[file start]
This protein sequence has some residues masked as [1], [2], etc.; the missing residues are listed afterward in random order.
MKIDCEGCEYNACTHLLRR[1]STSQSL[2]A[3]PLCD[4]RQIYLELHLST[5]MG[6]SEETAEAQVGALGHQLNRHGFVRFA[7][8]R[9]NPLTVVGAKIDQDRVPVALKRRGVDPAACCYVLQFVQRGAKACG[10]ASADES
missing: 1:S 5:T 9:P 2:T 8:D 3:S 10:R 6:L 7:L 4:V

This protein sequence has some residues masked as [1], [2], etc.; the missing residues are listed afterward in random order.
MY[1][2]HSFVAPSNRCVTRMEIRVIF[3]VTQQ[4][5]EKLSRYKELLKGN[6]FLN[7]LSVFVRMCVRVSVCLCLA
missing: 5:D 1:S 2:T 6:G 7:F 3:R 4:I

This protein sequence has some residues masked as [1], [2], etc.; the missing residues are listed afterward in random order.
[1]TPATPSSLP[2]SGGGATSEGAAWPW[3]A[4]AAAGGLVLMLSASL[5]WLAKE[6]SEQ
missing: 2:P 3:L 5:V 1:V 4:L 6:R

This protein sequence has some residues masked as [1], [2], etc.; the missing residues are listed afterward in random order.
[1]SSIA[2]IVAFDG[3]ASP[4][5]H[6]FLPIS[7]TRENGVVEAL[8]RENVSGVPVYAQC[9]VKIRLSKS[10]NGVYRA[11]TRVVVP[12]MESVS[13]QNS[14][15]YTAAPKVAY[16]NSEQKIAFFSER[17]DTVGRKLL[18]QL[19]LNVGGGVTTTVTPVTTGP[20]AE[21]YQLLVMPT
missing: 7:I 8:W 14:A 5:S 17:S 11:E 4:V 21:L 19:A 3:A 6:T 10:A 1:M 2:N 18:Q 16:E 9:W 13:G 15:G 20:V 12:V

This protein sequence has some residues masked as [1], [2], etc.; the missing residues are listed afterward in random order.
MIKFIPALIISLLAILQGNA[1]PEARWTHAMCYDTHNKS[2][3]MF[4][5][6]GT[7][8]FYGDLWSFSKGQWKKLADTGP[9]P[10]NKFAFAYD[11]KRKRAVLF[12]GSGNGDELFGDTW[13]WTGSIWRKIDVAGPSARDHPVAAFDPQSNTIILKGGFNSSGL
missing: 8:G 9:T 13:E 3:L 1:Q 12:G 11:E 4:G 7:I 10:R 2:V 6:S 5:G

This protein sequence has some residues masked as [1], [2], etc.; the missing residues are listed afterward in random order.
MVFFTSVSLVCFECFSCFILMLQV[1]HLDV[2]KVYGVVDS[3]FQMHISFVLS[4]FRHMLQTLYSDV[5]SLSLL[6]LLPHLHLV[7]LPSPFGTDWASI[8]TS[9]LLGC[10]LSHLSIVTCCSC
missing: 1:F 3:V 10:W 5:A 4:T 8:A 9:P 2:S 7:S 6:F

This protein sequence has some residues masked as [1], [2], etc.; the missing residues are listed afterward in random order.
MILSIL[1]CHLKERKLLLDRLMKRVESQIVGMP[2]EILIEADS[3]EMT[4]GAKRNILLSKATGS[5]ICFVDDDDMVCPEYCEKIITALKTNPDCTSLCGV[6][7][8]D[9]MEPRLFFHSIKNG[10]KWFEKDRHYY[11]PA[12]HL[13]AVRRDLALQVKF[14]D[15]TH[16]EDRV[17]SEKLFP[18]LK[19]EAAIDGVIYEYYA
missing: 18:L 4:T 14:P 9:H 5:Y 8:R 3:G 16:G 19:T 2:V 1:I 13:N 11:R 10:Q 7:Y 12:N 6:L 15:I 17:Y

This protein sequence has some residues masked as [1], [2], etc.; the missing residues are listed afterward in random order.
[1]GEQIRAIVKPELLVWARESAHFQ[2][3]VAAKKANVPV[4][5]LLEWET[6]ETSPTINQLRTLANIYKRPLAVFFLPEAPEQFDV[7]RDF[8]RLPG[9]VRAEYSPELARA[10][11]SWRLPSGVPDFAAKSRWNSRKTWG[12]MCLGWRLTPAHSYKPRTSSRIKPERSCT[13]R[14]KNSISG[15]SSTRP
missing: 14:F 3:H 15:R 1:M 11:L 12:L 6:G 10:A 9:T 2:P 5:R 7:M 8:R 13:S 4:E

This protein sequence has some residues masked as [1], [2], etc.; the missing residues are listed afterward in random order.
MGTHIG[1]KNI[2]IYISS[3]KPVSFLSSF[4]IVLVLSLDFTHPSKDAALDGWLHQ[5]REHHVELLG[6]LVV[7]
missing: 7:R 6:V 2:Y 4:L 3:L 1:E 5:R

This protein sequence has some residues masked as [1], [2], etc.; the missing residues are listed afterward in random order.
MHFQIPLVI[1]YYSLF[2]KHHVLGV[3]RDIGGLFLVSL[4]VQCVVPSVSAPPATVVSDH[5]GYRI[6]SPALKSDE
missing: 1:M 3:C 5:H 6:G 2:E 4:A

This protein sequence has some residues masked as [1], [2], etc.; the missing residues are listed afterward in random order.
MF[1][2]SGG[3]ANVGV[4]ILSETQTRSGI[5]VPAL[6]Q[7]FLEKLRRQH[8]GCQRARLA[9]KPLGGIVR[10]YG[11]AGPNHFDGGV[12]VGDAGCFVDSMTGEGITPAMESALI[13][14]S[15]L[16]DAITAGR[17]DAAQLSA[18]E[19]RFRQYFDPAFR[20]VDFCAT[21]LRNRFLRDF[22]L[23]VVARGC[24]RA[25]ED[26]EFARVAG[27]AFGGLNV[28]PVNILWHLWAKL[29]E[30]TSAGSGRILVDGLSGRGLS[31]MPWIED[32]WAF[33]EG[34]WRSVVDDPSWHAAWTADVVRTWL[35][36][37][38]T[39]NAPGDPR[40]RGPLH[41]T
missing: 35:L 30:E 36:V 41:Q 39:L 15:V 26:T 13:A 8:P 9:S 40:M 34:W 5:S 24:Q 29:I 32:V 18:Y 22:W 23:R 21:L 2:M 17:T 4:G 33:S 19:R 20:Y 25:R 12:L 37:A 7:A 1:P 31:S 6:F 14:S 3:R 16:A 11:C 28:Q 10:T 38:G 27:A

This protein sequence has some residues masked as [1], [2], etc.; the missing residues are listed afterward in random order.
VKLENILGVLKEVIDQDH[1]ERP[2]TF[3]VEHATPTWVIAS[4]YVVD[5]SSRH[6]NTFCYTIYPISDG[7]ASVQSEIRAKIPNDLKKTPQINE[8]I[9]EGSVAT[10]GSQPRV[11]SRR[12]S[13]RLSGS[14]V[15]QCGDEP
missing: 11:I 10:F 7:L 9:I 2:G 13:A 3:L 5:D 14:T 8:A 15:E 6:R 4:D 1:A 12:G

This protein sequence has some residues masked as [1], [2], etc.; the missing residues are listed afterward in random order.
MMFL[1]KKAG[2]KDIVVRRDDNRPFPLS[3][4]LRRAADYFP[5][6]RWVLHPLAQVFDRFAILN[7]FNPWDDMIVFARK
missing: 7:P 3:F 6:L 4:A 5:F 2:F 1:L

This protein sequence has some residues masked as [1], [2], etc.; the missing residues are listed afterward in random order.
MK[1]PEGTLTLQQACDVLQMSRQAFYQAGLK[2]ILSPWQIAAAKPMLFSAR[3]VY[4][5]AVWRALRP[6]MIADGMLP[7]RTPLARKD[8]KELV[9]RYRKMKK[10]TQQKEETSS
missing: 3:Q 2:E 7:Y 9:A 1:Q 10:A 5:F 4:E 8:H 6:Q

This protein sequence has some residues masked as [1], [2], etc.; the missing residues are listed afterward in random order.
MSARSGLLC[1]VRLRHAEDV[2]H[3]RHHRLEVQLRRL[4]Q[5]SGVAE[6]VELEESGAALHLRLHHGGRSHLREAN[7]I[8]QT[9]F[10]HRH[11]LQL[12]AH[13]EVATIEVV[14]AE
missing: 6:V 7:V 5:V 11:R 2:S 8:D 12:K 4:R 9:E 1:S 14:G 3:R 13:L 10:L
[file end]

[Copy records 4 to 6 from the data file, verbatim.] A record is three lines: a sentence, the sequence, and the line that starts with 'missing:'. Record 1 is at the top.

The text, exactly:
This protein sequence has some residues masked as [1], [2], etc.; the missing residues are listed afterward in random order.
[1]SSIA[2]IVAFDG[3]ASP[4][5]H[6]FLPIS[7]TRENGVVEAL[8]RENVSGVPVYAQC[9]VKIRLSKS[10]NGVYRA[11]TRVVVP[12]MESVS[13]QNS[14][15]YTAAPKVAY[16]NSEQKIAFFSER[17]DTVGRKLL[18]QL[19]LNVGGGVTTTVTPVTTGP[20]AE[21]YQLLVMPT
missing: 7:I 8:W 14:A 5:S 17:S 11:E 4:V 21:L 19:A 3:A 6:T 10:A 1:M 2:N 18:Q 16:E 9:W 13:G 15:G 20:V 12:V

This protein sequence has some residues masked as [1], [2], etc.; the missing residues are listed afterward in random order.
MIKFIPALIISLLAILQGNA[1]PEARWTHAMCYDTHNKS[2][3]MF[4][5][6]GT[7][8]FYGDLWSFSKGQWKKLADTGP[9]P[10]NKFAFAYD[11]KRKRAVLF[12]GSGNGDELFGDTW[13]WTGSIWRKIDVAGPSARDHPVAAFDPQSNTIILKGGFNSSGL
missing: 8:G 9:T 13:E 3:L 1:Q 12:G 11:E 4:G 7:I 10:R 2:V 6:S 5:G

This protein sequence has some residues masked as [1], [2], etc.; the missing residues are listed afterward in random order.
MVFFTSVSLVCFECFSCFILMLQV[1]HLDV[2]KVYGVVDS[3]FQMHISFVLS[4]FRHMLQTLYSDV[5]SLSLL[6]LLPHLHLV[7]LPSPFGTDWASI[8]TS[9]LLGC[10]LSHLSIVTCCSC
missing: 1:F 3:V 10:W 5:A 4:T 8:A 9:P 2:S 7:S 6:F